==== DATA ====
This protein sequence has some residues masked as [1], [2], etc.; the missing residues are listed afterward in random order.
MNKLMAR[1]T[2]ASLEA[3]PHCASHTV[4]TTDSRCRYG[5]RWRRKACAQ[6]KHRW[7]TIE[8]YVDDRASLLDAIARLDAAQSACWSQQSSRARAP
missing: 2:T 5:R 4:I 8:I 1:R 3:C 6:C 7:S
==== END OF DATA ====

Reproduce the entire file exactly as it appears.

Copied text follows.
This protein sequence has some residues masked as [1], [2], etc.; the missing residues are listed afterward in random order.
MNKLMAR[1]T[2]ASLEA[3]PHCASHTV[4]TTDSRCRYG[5]RWRRKACAQ[6]KHRW[7]TIE[8]YVDDRASLLDAIARLDAAQSACWSQQSSRARAP
missing: 2:T 5:R 4:I 8:I 1:R 3:C 6:C 7:S